A week on and I’m still feeling my way toward my Sir Gawain and the Green Knight project, but the swirling ideas are starting to condense. There are many key moments which I could plunder from the tale: the Christmas feast in Camelot, the arrival of the Green Knight, his challenge, his beheading (all good clean family fun). Or perhaps Gawain’s trials in Bertilak’s castle; preserving his loyalty and honour when faced by lusty temptation in the persistent and comely form of that lord’s wife (ooer missus…)
But no. My interest lies in the landscape, without the walls of court and castle. For inspiration I’ve decided to focus on one of the shorter passages in the poem, Sir Gawain’s winter journey, two months at the year’s end to fulfil his part of the bargain with the Green Knight. And it’s a miserable journey. He’s wet, cold, hungry and beset by all manner of beasts: serpents, wolves, wodwoses, bulls, bears and wild boar. It’s an epic; dark and cold. My imagination runs riot.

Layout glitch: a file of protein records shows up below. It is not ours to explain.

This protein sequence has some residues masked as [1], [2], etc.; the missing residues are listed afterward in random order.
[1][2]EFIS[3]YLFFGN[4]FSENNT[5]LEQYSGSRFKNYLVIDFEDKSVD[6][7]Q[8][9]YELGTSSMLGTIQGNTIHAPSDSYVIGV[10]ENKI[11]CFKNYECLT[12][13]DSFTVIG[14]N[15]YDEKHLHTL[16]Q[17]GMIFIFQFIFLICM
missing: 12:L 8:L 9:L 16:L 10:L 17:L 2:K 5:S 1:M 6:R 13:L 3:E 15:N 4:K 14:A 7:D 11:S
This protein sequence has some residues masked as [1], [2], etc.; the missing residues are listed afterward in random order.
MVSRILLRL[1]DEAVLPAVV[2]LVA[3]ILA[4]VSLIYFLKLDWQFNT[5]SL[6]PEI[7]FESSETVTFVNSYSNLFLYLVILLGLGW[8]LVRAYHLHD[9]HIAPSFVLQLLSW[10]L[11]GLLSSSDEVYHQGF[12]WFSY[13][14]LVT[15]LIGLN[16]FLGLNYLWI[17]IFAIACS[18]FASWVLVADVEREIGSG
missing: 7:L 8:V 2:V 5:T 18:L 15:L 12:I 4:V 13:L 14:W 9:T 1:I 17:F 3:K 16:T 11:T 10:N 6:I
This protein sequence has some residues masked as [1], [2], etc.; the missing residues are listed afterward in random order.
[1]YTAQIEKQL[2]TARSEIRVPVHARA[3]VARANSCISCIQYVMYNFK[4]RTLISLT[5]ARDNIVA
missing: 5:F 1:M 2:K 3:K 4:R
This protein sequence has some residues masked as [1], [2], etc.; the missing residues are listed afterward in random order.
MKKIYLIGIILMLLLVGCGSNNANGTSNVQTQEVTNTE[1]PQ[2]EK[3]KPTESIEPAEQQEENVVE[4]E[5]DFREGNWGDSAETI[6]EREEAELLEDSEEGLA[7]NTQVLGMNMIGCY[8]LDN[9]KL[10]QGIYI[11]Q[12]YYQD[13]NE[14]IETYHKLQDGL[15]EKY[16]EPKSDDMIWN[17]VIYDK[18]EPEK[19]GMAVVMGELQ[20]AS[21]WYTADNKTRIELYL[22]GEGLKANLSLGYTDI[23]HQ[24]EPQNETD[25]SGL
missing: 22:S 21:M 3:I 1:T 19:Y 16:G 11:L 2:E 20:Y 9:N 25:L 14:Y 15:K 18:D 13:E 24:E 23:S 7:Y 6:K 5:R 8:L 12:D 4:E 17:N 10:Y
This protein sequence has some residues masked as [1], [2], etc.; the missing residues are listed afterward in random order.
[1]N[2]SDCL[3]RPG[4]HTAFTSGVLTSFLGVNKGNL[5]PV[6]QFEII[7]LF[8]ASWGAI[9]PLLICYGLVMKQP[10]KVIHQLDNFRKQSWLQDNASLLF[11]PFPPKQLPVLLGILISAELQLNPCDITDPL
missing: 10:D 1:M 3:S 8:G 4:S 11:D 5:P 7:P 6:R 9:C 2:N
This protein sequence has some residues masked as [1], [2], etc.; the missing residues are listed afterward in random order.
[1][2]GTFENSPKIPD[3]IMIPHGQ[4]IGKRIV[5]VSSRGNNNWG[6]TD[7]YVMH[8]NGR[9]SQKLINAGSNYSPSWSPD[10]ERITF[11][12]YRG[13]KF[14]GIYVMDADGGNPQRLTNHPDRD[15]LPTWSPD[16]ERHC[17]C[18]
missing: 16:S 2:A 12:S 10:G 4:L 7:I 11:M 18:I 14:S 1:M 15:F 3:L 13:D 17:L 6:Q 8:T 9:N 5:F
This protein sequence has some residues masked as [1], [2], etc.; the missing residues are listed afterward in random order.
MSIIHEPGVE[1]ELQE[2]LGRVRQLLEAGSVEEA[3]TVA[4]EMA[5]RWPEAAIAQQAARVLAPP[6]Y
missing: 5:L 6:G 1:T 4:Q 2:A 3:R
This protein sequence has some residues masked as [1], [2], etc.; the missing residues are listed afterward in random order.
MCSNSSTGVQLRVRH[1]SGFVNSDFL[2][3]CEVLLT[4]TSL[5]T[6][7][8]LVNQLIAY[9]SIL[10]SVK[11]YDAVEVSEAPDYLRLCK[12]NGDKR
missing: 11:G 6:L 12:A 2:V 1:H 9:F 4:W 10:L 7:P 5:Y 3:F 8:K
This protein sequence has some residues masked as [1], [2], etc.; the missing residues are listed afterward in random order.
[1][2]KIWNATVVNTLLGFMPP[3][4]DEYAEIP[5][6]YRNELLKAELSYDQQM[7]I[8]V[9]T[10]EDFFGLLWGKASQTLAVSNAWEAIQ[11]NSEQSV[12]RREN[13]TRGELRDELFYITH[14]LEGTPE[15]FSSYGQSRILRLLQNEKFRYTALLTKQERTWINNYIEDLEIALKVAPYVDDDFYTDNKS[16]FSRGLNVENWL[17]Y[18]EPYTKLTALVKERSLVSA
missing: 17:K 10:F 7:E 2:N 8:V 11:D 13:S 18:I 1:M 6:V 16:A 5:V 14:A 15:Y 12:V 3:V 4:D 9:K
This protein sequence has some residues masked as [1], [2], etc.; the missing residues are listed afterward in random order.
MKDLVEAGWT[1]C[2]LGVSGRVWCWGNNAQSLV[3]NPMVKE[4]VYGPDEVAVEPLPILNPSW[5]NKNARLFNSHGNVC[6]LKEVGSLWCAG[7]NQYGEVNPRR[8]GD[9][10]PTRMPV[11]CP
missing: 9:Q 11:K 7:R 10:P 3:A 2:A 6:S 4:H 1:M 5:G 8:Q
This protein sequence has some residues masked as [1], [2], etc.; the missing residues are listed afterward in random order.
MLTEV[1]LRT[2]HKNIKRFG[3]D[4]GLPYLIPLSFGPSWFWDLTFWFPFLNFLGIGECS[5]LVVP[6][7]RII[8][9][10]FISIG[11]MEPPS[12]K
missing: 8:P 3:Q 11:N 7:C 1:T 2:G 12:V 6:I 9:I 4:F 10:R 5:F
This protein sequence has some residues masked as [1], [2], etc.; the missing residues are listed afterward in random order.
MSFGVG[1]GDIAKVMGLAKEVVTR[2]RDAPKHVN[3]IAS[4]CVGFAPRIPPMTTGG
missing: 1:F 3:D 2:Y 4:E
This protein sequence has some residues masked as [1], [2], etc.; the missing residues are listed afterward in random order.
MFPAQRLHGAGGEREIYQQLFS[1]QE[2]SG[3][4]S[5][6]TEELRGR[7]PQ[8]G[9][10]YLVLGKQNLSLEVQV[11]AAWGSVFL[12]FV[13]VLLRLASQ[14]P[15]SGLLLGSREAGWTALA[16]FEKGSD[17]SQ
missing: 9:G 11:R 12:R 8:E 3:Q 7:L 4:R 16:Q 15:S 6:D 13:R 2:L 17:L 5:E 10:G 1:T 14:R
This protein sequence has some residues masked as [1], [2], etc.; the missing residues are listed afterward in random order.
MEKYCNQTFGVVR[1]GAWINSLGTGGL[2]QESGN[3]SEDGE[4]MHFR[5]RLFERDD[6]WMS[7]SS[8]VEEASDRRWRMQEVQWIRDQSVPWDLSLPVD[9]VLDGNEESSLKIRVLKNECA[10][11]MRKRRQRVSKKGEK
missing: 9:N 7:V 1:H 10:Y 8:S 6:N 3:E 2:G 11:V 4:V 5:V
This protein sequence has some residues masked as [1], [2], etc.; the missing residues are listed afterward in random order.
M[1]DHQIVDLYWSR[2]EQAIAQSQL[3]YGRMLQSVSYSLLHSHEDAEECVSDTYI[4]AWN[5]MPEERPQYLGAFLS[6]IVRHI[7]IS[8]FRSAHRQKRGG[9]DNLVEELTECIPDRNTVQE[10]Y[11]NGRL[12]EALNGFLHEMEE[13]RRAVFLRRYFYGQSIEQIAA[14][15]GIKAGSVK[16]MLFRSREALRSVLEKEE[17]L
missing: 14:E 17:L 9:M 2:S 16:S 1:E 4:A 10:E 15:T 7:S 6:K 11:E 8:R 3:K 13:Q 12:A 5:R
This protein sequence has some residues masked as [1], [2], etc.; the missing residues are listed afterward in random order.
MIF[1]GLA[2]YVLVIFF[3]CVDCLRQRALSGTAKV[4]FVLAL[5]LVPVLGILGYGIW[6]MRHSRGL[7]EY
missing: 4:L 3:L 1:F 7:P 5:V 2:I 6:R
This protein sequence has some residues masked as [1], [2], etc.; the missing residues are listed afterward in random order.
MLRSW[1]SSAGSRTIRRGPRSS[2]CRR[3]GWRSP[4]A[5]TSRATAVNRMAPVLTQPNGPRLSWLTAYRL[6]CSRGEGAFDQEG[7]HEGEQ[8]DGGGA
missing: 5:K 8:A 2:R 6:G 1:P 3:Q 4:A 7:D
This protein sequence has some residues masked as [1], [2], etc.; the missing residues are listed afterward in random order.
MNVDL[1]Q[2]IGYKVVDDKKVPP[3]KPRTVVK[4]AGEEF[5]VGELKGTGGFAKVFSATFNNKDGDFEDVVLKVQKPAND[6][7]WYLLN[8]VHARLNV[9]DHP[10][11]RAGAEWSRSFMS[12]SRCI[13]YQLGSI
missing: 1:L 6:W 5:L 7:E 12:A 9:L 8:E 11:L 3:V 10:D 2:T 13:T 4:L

Physically I’m thinking along the lines of five, maybe six, panels. The two end pieces, Gawain to the left and the Green Knight to the right, would represent the beginning and end of Sir Gawain’s journey.
The central panels will be panoramic and largely topographical while hinting at elements from Sir Gawain’s personal trial; the deer, the boar and the fox will all be in there somewhere. I’ll work the panels in acrylics and possibly oil for the later layers. In my mind the treatment will be loose, hinting at rather than completely describing a scene.
While the journey in the poem is at the years end, there is a temptation to extend the central panels to four, one for each season of the year Sir Gawain has to wait to fulfil his grim promise. Contrast of the bleakness of winter’s dark with the bright flush of spring appeals and sits very nicely with the poem’s life/death/rebirth undertones.
I’ve got a lot of thinking to do…